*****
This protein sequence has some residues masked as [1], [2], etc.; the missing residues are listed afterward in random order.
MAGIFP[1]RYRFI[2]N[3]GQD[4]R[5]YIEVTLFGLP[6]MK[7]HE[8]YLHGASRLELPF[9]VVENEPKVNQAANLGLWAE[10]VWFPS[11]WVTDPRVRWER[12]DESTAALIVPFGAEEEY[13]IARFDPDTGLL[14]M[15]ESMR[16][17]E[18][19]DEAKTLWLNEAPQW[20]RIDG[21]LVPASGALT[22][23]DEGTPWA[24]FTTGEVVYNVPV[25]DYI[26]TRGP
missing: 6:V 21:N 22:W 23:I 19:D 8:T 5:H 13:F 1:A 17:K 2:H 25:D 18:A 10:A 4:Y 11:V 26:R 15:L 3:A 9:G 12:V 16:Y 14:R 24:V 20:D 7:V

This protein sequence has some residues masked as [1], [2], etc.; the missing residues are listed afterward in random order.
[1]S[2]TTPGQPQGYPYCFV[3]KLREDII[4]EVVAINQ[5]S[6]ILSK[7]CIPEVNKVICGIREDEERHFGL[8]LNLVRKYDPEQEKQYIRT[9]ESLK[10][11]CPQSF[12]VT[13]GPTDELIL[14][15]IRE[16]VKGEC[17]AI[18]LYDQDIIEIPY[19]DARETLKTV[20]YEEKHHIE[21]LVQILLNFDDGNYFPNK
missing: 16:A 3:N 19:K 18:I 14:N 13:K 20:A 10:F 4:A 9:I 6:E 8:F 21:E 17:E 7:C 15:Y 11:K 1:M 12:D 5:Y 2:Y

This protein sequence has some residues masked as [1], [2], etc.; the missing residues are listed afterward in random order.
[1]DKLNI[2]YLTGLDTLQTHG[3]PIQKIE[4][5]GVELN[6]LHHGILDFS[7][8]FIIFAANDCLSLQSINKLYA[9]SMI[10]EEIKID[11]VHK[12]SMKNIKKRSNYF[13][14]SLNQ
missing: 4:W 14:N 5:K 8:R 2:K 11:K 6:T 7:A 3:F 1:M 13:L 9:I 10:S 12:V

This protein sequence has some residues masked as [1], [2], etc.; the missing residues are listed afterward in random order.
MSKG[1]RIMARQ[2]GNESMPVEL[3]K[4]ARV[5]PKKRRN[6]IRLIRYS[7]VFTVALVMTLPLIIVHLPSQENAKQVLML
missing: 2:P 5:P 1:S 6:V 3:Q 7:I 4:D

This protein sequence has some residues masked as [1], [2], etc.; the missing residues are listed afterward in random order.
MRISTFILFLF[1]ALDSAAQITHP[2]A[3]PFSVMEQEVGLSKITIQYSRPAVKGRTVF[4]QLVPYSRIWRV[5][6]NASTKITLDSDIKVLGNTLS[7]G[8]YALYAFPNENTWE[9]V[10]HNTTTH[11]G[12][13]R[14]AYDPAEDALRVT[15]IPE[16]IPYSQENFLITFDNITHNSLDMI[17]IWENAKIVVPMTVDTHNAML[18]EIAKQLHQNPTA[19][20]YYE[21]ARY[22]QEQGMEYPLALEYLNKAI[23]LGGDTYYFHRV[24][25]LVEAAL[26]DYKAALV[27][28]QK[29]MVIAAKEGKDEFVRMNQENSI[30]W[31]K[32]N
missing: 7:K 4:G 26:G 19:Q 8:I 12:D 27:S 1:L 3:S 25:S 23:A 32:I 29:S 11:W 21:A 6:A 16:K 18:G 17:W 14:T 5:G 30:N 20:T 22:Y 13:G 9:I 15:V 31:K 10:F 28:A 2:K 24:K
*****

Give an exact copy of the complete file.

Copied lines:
This protein sequence has some residues masked as [1], [2], etc.; the missing residues are listed afterward in random order.
MAGIFP[1]RYRFI[2]N[3]GQD[4]R[5]YIEVTLFGLP[6]MK[7]HE[8]YLHGASRLELPF[9]VVENEPKVNQAANLGLWAE[10]VWFPS[11]WVTDPRVRWER[12]DESTAALIVPFGAEEEY[13]IARFDPDTGLL[14]M[15]ESMR[16][17]E[18][19]DEAKTLWLNEAPQW[20]RIDG[21]LVPASGALT[22][23]DEGTPWA[24]FTTGEVVYNVPV[25]DYI[26]TRGP
missing: 6:V 21:N 22:W 23:I 19:D 8:T 5:H 13:F 1:A 17:K 2:H 25:D 18:A 10:A 4:Y 11:V 26:R 15:L 3:A 9:G 12:V 16:Y 14:R 24:V 20:D 7:V

This protein sequence has some residues masked as [1], [2], etc.; the missing residues are listed afterward in random order.
[1]S[2]TTPGQPQGYPYCFV[3]KLREDII[4]EVVAINQ[5]S[6]ILSK[7]CIPEVNKVICGIREDEERHFGL[8]LNLVRKYDPEQEKQYIRT[9]ESLK[10][11]CPQSF[12]VT[13]GPTDELIL[14][15]IRE[16]VKGEC[17]AI[18]LYDQDIIEIPY[19]DARETLKTV[20]YEEKHHIE[21]LVQILLNFDDGNYFPNK
missing: 16:A 3:N 19:K 18:I 14:N 13:K 20:A 10:F 4:A 9:I 6:E 8:F 21:E 17:E 7:C 15:Y 11:K 1:M 12:D 5:Y 2:Y

This protein sequence has some residues masked as [1], [2], etc.; the missing residues are listed afterward in random order.
[1]DKLNI[2]YLTGLDTLQTHG[3]PIQKIE[4][5]GVELN[6]LHHGILDFS[7][8]FIIFAANDCLSLQSINKLYA[9]SMI[10]EEIKID[11]VHK[12]SMKNIKKRSNYF[13][14]SLNQ
missing: 4:W 14:N 5:K 8:R 2:K 11:K 6:T 7:A 3:F 1:M 13:L 9:I 10:S 12:V

This protein sequence has some residues masked as [1], [2], etc.; the missing residues are listed afterward in random order.
MSKG[1]RIMARQ[2]GNESMPVEL[3]K[4]ARV[5]PKKRRN[6]IRLIRYS[7]VFTVALVMTLPLIIVHLPSQENAKQVLML
missing: 2:P 5:P 1:S 6:V 3:Q 7:I 4:D

This protein sequence has some residues masked as [1], [2], etc.; the missing residues are listed afterward in random order.
MRISTFILFLF[1]ALDSAAQITHP[2]A[3]PFSVMEQEVGLSKITIQYSRPAVKGRTVF[4]QLVPYSRIWRV[5][6]NASTKITLDSDIKVLGNTLS[7]G[8]YALYAFPNENTWE[9]V[10]HNTTTH[11]G[12][13]R[14]AYDPAEDALRVT[15]IPE[16]IPYSQENFLITFDNITHNSLDMI[17]IWENAKIVVPMTVDTHNAML[18]EIAKQLHQNPTA[19][20]YYE[21]ARY[22]QEQGMEYPLALEYLNKAI[23]LGGDTYYFHRV[24][25]LVEAAL[26]DYKAALV[27][28]QK[29]MVIAAKEGKDEFVRMNQENSI[30]W[31]K[32]N
missing: 7:K 4:G 26:G 19:Q 8:I 12:D 27:S 1:L 3:S 25:S 23:A 32:I 29:S 11:W 21:A 6:A 16:K 18:G 17:W 14:T 5:G 30:N 20:T 22:Y 13:G 9:I 15:V 31:K 10:F 28:A 2:K 24:K